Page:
Patricia Wild Optometrists-  Ramsey and Farmhill

Multifocal Lenses for spectacles                                                                                      

There are different terms used which describe multifocal spectacle lenses, all of which fall under the terminology 'multifocal spectacle lenses'. They are most commonly known as progressive spectacle lenses, but are also called progressive addition lenses (PAL), progressive power lenses, graduated prescription lenses, and varifocal or multifocal lenses. They are corrective lenses used in eyeglasses and spectacles to correct presbyopia and other disorders of accommodation.

They are characterised by a gradient of increasing lens power, added to the wearer's correction for distance vision. The gradient starts at the wearer's distance prescription, at the top of the lens and reaches a maximum addition power, or the full reading addition, at the bottom of the lens. The length of the progressive power gradient on the lens surface depends on the design of the lens, with a final addition power between 0.75 and 3.50 dioptres. The addition value prescribed depends on the level of presbyopia of the patient. In general the older the patient, the higher the addition.

The Varilux & Carl Zeiss lenses were the first PAL of modern design. It was developed by Bernard Maitenaz, patented in 1953, and introduced by the Société des Lunetiers (which later became part of Essilor) in 1959.

Early progressive lenses were relatively crude designs. People often had trouble adapting to new prescriptions, but that is no longer the case! Most patients adapt quickly to newer, more modern multifocal spectacle lenses. In the older-style multifocal lenses, right and left were identical variable power lenses with distance and reading power centers in the upper and lower part of the lens, respectively. The glazing was made to accommodate that the wearer changes eye position from distance viewing to reading. By tilting the reading power towards the nasal side in perfect symmetry, appropriate reading power was given to the wearer.The symmetric design, however, was difficult to accept for patients, because the eyes in general work asymmetrically.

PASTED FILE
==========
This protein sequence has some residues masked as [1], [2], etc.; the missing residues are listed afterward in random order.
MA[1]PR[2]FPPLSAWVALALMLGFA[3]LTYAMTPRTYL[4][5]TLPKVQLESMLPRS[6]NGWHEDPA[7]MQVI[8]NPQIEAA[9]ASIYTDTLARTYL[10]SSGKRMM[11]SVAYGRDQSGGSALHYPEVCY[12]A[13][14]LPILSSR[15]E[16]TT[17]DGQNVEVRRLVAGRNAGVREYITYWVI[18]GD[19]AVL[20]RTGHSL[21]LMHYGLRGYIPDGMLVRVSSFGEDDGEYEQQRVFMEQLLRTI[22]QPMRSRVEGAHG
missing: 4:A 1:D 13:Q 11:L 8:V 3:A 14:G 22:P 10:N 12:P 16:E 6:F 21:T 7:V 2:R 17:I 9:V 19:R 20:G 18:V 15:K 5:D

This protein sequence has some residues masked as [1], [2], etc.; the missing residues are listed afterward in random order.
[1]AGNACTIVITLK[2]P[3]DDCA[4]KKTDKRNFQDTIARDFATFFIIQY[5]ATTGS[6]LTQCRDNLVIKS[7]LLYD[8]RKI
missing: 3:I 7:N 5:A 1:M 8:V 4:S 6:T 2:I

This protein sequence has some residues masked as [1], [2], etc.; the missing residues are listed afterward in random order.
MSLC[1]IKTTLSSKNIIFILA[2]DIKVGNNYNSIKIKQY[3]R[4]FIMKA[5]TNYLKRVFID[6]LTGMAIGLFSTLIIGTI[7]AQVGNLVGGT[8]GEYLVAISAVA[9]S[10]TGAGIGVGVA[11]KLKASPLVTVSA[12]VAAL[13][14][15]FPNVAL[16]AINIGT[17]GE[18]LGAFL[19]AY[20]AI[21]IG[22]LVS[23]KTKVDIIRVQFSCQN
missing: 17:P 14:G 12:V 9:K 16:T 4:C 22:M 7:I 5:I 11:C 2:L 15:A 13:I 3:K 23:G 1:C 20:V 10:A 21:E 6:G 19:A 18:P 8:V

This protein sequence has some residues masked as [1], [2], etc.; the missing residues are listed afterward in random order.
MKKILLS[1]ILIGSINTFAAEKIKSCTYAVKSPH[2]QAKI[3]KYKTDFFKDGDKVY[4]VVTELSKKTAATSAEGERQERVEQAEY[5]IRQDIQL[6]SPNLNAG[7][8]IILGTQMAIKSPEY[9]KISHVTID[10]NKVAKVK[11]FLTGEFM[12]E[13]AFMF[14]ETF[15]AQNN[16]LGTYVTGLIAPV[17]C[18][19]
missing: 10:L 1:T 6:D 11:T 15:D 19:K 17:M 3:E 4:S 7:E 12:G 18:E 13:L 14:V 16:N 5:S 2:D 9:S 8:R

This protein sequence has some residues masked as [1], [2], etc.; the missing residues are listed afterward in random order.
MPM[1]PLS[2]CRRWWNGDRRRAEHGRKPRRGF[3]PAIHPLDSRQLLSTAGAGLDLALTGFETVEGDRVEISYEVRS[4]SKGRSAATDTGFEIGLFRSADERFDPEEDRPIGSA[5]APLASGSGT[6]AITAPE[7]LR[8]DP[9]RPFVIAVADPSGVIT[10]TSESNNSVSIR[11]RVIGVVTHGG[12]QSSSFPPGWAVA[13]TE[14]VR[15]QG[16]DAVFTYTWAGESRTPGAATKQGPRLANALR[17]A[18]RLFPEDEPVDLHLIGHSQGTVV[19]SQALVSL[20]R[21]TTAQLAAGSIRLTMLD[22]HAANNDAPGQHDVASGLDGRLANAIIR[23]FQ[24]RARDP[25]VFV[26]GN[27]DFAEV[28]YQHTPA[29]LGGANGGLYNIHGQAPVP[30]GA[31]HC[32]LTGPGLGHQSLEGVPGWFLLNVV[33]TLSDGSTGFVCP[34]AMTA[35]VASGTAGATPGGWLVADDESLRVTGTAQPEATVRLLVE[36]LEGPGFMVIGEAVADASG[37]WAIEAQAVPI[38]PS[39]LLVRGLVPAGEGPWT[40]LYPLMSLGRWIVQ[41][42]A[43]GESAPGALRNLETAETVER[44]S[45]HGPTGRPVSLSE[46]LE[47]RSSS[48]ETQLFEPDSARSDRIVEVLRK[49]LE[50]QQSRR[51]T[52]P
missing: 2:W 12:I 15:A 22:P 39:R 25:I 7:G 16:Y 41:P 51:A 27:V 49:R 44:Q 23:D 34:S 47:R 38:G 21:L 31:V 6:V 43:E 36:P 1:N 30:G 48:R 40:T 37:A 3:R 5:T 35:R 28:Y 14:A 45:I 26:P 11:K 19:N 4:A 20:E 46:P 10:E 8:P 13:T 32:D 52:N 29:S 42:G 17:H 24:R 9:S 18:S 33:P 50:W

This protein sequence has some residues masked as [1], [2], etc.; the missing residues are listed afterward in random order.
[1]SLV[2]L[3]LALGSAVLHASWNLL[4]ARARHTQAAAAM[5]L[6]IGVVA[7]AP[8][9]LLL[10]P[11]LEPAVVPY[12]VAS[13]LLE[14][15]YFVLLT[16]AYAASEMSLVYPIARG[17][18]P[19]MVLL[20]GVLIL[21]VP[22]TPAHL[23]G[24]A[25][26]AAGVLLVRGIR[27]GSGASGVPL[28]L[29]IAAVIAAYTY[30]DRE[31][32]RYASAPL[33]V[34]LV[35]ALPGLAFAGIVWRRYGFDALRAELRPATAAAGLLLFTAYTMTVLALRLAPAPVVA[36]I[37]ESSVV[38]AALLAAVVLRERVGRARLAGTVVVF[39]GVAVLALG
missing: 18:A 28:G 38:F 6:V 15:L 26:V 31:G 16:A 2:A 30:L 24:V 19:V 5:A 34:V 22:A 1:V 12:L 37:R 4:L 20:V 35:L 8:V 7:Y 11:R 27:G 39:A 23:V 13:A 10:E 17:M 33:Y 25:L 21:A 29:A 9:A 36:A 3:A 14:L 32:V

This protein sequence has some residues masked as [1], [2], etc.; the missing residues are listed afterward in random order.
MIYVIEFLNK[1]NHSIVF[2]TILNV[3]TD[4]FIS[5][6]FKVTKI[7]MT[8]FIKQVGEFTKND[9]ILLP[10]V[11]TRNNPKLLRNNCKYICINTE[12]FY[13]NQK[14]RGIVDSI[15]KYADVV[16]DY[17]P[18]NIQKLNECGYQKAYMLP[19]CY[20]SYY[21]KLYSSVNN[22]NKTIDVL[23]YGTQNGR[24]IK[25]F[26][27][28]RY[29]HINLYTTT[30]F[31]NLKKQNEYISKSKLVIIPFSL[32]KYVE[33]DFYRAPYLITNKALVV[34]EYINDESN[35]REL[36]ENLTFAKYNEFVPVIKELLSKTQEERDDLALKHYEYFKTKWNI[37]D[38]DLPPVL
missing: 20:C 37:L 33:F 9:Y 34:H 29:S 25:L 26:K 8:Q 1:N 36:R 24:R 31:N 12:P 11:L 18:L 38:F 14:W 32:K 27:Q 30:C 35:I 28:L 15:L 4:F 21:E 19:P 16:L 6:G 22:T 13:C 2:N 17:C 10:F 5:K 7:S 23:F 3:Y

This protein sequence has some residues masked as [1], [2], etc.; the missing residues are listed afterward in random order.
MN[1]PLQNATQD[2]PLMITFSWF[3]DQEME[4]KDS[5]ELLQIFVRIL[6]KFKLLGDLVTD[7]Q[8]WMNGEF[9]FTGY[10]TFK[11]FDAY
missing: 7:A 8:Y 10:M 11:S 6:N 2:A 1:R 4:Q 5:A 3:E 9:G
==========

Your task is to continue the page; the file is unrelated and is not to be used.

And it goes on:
Modern sophisticated progressive lenses are designed asymmetrically for greater patient acceptance and include special designs to cater to many separate types of wearer application: for example progressive addition lenses may be designed with distance to intermediate or intermediate to near prescriptions specifically for use as an occupational lens, or to offer enlarged near and intermediate view areas.The typical progressive lens is produced from a so-called semi-finished lens. The semi-finished lens is moulded with an asymmetrical power pattern on the front. On the back side a custom surfacing is made to adjust the power for each patient. This method, however, is problematic especially for astigmatic prescriptions. The reason being that the semi-finished front pattern is designed for a spherical prescription.

Freeform designs are tailored to each prescription and do not have this problem. Since the 1980s, manufacturers have been able to minimize unwanted aberrations by improvements in mathematical modelling of surfaces, allowing greater design control, and improved manufacture. technology.



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Today the complex surfaces of a progressive lens can be cut and polished on computer-controlled machines, allowing 'freeform surfacing', as opposed to the earlier casting process, thus explaining the difference in price. In short, the price is based on the technology used and the year the lens came to market, with more modern lenses giving better quality and ranges of vision than older design lenses.

Spectacle Dispensing